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An unusual piece of graffiti found near the Dunedin City Centre not too long ago (photograph by the author).

An unusual piece of graffiti found near the Dunedin City Centre not too long ago (photograph by the author).

Though I have no way of competing with cannibals, I want to begin my first entry to this record – and I simply cannot bring myself to use the repellent word ‘blog’ – with an unusual idea related peripherally to my research into religion as it exists in the nooks and crannies of modernity.  This image of hidden, marginal spaces can carry over into the physical world and, to me at least, suggests an interesting way to approach the landscape of the city.  Though the surface level of the city is interesting enough as a text to be read, what really fascinates me (as both a site for the study of human cultures and as an aesthetic pleasure) is the unofficial city, to paraphrase the great New Zealand photographer Laurence Aberhart.  While pretty much any human settlement of any size will do for this kind of exploration, a modern concrete-and-steel city is probably best, even better if it is a little run-down, lived-in, and has many strange interstitial places.  The School’s literal and spiritual home, Dunedin (on the east coast of New Zealand’s South Island), incidentally, is a very fine city in this regard.

Michel de Certeau’s two-volume The Practice of Everyday Life[1] comes immediately to mind as I try to unpack this idea a little further.  In his first volume, de Certeau lays out in some detail the ways in which people use and interact with their material culture, the ways in which people ‘make do with what they have’.  He outlines how such seemingly mundane practices as eating, reading and walking can help people to resist the ever-present tide of rationalisation.  In his essay, ‘Walking in the City’, he offers a fascinating look at living in the contemporary Western city, arguing that every city is in actuality two cities: one is the visible, functional city; the other is the city as a constant creation of those who live within it, an unofficial city that we are unable to fully explain or even describe.  De Certeau presents these two cities as engaged in an eternal and undecidable dialogue, though the official city continues to dominate the conversation.  Rationalised urban space, ‘brutally lit by an alien reason’, designed for utility and heavily quantified, strives to control the denizens of the city.  However, this control is never, and can never be, total.  The official city generates spaces and practices that run against the grain and refuse both control and quantification.  In de Certeau’s words, the city ‘makes room for a void’, ‘opens up clearings’ and allows for ‘a certain play within a system of defined spaces’.[2] He summarises:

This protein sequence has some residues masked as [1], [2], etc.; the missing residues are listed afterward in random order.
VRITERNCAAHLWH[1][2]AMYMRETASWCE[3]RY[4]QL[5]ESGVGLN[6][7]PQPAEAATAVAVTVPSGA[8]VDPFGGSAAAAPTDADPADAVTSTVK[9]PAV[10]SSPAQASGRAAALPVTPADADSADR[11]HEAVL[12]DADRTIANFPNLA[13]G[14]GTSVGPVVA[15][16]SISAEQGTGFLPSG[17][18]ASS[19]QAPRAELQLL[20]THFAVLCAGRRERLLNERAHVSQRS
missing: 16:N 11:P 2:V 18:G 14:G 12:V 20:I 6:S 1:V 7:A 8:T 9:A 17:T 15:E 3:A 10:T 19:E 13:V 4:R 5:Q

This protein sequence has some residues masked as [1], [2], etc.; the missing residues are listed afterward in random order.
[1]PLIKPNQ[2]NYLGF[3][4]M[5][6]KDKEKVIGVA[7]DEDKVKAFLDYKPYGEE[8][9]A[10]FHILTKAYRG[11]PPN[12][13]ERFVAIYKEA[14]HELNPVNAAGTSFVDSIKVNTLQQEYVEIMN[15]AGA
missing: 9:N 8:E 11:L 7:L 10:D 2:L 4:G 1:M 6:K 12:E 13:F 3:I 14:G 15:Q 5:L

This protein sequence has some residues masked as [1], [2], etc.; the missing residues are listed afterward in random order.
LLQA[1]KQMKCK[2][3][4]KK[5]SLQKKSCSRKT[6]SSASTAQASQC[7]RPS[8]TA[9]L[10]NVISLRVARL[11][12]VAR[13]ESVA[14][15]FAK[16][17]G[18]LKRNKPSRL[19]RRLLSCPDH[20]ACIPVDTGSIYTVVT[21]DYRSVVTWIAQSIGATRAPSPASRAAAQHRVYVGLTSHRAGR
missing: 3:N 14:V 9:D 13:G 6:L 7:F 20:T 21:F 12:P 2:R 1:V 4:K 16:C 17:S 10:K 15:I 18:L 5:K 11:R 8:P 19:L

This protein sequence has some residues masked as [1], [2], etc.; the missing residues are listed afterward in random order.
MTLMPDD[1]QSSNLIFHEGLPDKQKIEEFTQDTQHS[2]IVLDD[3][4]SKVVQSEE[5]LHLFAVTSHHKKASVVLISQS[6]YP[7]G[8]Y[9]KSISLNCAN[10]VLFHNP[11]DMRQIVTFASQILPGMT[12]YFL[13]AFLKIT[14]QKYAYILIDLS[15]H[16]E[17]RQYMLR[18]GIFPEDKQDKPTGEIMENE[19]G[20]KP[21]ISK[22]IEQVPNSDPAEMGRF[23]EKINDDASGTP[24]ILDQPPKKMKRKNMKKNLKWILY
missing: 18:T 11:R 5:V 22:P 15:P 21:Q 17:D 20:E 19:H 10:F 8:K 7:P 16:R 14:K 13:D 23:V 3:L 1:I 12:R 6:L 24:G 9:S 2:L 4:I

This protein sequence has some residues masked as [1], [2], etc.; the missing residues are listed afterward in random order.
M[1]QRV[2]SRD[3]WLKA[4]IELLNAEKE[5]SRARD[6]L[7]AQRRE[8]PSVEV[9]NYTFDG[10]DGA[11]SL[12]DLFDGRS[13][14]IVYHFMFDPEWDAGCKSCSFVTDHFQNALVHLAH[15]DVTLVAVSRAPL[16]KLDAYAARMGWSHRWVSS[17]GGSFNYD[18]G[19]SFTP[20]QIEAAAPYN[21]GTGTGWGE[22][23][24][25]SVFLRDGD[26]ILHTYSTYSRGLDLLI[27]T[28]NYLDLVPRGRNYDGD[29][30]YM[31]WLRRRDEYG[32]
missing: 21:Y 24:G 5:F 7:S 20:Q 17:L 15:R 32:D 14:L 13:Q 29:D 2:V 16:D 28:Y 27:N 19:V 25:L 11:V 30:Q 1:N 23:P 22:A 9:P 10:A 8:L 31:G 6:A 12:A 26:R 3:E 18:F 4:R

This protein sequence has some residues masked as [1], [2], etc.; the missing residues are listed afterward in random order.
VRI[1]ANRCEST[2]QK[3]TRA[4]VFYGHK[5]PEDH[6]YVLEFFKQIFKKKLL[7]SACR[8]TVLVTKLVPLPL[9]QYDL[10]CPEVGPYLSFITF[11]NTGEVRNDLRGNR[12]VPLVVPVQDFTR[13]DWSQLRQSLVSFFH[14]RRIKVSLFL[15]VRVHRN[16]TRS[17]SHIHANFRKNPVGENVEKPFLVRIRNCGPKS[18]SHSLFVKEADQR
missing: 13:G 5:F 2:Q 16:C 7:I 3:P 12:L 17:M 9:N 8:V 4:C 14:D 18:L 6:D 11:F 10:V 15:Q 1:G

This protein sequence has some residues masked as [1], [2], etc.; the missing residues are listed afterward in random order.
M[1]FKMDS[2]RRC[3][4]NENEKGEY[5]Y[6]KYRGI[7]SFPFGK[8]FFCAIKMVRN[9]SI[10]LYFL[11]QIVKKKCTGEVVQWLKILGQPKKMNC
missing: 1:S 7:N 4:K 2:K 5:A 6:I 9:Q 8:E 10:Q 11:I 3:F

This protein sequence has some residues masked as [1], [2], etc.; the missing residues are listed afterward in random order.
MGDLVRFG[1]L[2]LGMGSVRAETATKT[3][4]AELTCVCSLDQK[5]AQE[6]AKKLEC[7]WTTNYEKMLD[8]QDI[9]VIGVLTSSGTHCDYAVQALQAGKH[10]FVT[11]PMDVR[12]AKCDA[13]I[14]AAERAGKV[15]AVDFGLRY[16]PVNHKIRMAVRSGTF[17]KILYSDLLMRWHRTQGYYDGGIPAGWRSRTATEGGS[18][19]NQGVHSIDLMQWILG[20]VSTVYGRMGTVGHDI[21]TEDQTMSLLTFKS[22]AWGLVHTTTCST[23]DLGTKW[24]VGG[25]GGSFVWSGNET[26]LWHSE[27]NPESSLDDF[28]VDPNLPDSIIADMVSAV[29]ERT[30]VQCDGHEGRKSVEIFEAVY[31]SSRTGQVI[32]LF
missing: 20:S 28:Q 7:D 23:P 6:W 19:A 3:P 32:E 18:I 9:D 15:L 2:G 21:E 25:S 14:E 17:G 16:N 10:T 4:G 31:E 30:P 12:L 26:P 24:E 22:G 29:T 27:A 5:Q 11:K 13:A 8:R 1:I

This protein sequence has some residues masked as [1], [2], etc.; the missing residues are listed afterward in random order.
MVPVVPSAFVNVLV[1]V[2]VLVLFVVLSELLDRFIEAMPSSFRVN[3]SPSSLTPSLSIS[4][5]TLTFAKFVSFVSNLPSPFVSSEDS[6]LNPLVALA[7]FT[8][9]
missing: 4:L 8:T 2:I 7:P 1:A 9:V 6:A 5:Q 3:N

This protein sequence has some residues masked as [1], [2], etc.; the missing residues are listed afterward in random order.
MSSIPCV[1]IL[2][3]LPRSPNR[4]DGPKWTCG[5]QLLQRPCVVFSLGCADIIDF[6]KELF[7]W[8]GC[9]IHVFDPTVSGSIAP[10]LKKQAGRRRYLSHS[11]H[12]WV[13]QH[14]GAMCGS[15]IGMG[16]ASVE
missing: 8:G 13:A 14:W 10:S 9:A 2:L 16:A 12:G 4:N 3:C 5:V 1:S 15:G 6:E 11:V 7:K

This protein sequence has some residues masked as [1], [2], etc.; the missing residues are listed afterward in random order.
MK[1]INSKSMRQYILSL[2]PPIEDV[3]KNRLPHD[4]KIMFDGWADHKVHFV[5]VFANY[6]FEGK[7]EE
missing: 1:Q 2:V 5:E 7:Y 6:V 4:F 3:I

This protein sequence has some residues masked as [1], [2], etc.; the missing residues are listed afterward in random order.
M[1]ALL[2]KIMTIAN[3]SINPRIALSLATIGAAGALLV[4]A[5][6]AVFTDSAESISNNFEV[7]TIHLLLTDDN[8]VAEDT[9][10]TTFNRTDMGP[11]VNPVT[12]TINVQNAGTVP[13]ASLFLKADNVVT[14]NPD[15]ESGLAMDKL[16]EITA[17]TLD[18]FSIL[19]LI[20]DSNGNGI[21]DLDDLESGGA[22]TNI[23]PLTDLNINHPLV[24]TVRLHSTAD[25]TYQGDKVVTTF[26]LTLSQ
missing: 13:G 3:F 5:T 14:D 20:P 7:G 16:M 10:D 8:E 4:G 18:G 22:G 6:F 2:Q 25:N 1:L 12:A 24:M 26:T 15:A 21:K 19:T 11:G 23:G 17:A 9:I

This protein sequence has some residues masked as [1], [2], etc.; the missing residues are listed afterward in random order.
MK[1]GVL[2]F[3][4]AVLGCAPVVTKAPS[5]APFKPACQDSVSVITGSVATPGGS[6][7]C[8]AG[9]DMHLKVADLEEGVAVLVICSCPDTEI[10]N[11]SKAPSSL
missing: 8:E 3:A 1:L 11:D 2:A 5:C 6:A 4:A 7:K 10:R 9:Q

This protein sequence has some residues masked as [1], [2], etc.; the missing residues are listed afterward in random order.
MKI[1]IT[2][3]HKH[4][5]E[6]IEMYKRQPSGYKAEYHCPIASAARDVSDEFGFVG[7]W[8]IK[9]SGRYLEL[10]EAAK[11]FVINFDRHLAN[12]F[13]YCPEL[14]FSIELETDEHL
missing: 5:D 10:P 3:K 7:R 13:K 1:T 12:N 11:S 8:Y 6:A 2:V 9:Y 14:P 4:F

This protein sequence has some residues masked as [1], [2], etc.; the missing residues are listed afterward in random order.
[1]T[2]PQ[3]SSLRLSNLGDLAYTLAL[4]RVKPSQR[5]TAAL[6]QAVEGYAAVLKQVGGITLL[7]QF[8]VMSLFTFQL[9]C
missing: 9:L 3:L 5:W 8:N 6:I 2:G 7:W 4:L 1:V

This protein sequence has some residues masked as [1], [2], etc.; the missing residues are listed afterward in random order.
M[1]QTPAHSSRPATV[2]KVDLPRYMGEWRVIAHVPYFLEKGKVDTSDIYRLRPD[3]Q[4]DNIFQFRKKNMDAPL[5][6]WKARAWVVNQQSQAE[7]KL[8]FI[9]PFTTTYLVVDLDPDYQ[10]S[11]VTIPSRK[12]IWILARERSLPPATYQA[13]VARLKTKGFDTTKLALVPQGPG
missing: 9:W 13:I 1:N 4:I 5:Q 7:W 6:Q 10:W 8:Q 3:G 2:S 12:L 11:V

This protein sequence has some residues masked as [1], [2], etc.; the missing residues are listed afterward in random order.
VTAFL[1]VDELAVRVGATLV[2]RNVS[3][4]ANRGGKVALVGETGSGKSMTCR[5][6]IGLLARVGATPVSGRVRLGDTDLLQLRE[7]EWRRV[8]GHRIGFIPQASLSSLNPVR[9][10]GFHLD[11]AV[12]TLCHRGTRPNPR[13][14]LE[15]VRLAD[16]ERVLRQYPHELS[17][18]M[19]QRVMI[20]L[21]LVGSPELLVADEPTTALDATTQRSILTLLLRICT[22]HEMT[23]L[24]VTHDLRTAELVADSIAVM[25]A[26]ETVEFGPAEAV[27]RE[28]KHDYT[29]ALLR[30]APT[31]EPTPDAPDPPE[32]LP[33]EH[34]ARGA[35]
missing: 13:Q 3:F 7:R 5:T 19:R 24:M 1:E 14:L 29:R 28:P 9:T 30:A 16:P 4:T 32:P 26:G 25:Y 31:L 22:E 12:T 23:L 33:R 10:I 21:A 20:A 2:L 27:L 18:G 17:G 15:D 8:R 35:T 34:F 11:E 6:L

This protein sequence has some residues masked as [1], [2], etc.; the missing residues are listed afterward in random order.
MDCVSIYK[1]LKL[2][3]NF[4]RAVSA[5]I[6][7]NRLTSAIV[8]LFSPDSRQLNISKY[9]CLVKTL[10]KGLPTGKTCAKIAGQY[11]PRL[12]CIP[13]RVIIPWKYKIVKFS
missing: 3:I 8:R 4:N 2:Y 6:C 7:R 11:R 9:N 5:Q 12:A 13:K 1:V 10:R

On the one hand, there is a differentiation and redistribution of the parts and functions of the city, as a result of inversions, displacements, accumulations, etc.: on the other there is a rejection of everything that is not capable of being dealt with in this way and so constitutes the ‘waste products’ of a functionalist administration (abnormality, deviance, illness, death, etc.) … if in discourse the city serves as a totalising and almost mythical landmark for socioeconomic and political strategies, urban life increasingly permits the re-emergence of the element that the urbanistic project excluded.  The language of power is thus in itself ‘urbanising’ but the city is left prey to contradictory movements that counter-balance and combine themselves outside the reach of panoptic power.[3]

De Certeau concludes, in a manner that recalls both Jean Baudrillard’s work and my own thinking on reenchantment: ‘There is no place that is not haunted by many different spirits hidden there in silence, spirits one can “invoke” or not.  Haunted places are the only ones people can live in’.[4]

So go out and haunt your city, inscribe into it the indelible work of being human.  If we think (and act) in this way, there is no place that is truth disenchanted, no space so completely rationalised that there is no resisting its alienation.

So say we all.


[1] Michel de Certeau, The Practice of Everyday Life, vol. 1, trans. by Steven Rendell (Berkeley: University of California Press, 1984).

[2] De Certeau, Practice I, 104-106.

[3] De Certeau, Practice I, 94-95.

[4] De Certeau, Practice I, 108.